Memory Care America - May 2019


“You have no idea that you’re going to be in the position of caregiver for your mom,” says Norma Hemphill of Converse, Texas. Her mother, Norma Williams, was diagnosed with cancer shortly after Hemphill’s retirement in May 2013. After Williams defeated cancer, her youngest daughter approached Hemphill, concerned about their mom’s mental well- being.

While it’s great not having your nose to the grindstone nine-to-five, leaving work also means leaving behind a lot of daily activities and social interaction. Eventually, having nothing but free time goes from relaxing to isolating, and that can be dangerous to your physical and mental health. When planning for retirement, it’s important to plan ways to stay active and engaged. Joining a new organization or club can be a huge benefit. Here are a few suggestions to help you stay active in retirement. Enjoy Your Hobbies Did you spend years dreaming about hitting the golf course every day? While it can be nice to spend some time alone on the green, consider joining a golfers club if you want to mix things up. Enjoy scrapbooking? Check for get-togethers at the craft shop. If you’ve always wanted to try pottery, look for a class at the rec center. It’s easy to find groups dedicated to just about any activity. Get Involved Think of the causes you’re passionate about and get involved! Animal shelters and soup kitchens are always looking for volunteer help. Book lovers of all ages can join their local Friends of Libraries chapter. To make a difference through politics, help with fundraisers or join an active campaign. If you want to stay closer to home, check out your local homeowners association. There are plenty of ways to engage with like- minded people while making a difference. Try Something New Don’t know where to start when looking for a group to join? Start online! Try searching “groups for retirees” and see what comes up. You might discover a travel group and start planning your trip to Asia. Or maybe you’ll have more fun mentoring young people in your professional field. Don’t be afraid to spend your retirement doing something new! There’s nothing wrong with enjoying your alone time, but don’t let your alone time turn into a lonely retirement. Joining a group can help you broaden your social circle, stay active, and maybe even learn something new about yourself. CLUBS: NOT JUST FOR HIGH SCHOOL The Best Way to Stay Active in Retirement

Eventually, Hemphill says, the family learned that Williams was living with dementia. Hemphill recalls her once-diligent mother forgetting to mail utility checks, walking around her building at night, and going to work after she was retired.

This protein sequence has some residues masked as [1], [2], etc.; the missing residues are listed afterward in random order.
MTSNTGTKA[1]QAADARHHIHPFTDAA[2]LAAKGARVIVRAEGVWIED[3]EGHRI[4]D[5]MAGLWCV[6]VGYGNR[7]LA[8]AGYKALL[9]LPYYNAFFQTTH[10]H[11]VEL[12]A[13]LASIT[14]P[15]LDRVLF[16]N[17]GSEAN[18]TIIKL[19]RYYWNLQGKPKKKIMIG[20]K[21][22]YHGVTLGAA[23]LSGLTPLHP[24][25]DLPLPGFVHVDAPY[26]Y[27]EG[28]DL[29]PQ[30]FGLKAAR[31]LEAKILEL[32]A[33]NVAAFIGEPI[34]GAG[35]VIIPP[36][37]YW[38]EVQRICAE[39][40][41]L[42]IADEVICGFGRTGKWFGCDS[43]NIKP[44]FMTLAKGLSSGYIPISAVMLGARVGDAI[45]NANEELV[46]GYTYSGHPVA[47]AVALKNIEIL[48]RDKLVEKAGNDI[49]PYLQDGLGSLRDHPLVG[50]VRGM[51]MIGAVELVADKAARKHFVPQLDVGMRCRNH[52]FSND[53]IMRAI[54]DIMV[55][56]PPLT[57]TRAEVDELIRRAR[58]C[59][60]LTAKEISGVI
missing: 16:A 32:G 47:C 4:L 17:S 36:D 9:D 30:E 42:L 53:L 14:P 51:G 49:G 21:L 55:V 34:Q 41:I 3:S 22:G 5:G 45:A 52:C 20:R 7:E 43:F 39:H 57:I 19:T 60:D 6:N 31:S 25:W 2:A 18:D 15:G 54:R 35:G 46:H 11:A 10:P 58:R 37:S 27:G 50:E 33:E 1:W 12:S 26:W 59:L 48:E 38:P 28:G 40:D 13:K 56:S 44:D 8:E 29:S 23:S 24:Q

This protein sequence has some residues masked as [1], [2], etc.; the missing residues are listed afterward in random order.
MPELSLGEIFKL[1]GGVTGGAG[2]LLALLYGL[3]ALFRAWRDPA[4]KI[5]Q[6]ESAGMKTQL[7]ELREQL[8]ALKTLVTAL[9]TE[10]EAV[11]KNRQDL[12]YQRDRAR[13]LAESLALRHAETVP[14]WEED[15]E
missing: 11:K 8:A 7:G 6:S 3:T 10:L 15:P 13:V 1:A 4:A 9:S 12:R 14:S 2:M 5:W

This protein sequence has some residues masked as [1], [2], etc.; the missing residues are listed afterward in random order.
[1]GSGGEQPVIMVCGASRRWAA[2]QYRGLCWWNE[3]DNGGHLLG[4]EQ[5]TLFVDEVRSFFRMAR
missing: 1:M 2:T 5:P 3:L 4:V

But for a woman who devoted her life to her work, her career was hard to give up. Even in her mid-80s, Williams would walk to her job at Julian Gold. One day, Hemphill saw Williams was tasked with removing staples and clips from papers that were to be shredded, and while it was a job that

Hemphill, a human resource expert, knew was very tedious, Williams was set on perfecting it. She was always a meticulous, hardworking, and well- dressed woman who was dedicated to others, Hemphill says. When a concerned security guard told Williams’ family that she was walking around at night, the family decided their devoted mother needed help. After a trial period at one of her son’s homes, Williams moved into an assisted living facility for the next two years. The family appreciated the care their mom was given, but as her health began to decline, she was in need of more specialized care. After learning their favorite staff member was leaving for Memory Care America, Williams' family decided it was time to move their mom, too, and they knew just where to go. “It was clean, friendly, resilient; it’s just gorgeous. It was very refreshing to know we don’t need to worry. [The staff tells us,] ‘She’s okay. We’re taking good care of her.’ When we moved her in, she told my sister, ‘Don't touch anything! Don’t touch anything!’” Hemphill recalls with a little laugh regarding seeing Memory Care of Westover Hills. “She was just in awe. She was very, very impressed with the facility, as well.” More than a year after her move to Memory Care of Westover Hills, Williams has been shown nothing but care, Hemphill says. Even her smallest needs — such as labeling her clothes — have been attended to, and everyone, from the support staff and the nurses to the top executives, has given Williams the care and attention she deserves. If you would like to be featured in our newsletter or if you know a family that could benefit from our services, please call 833-MEM-CARE (636- 2273) or visit Don’t keep our work a secret; referrals are the best compliment you can give us.


Do Not Keep Our Work a Secret!

Made with FlippingBook - Online magazine maker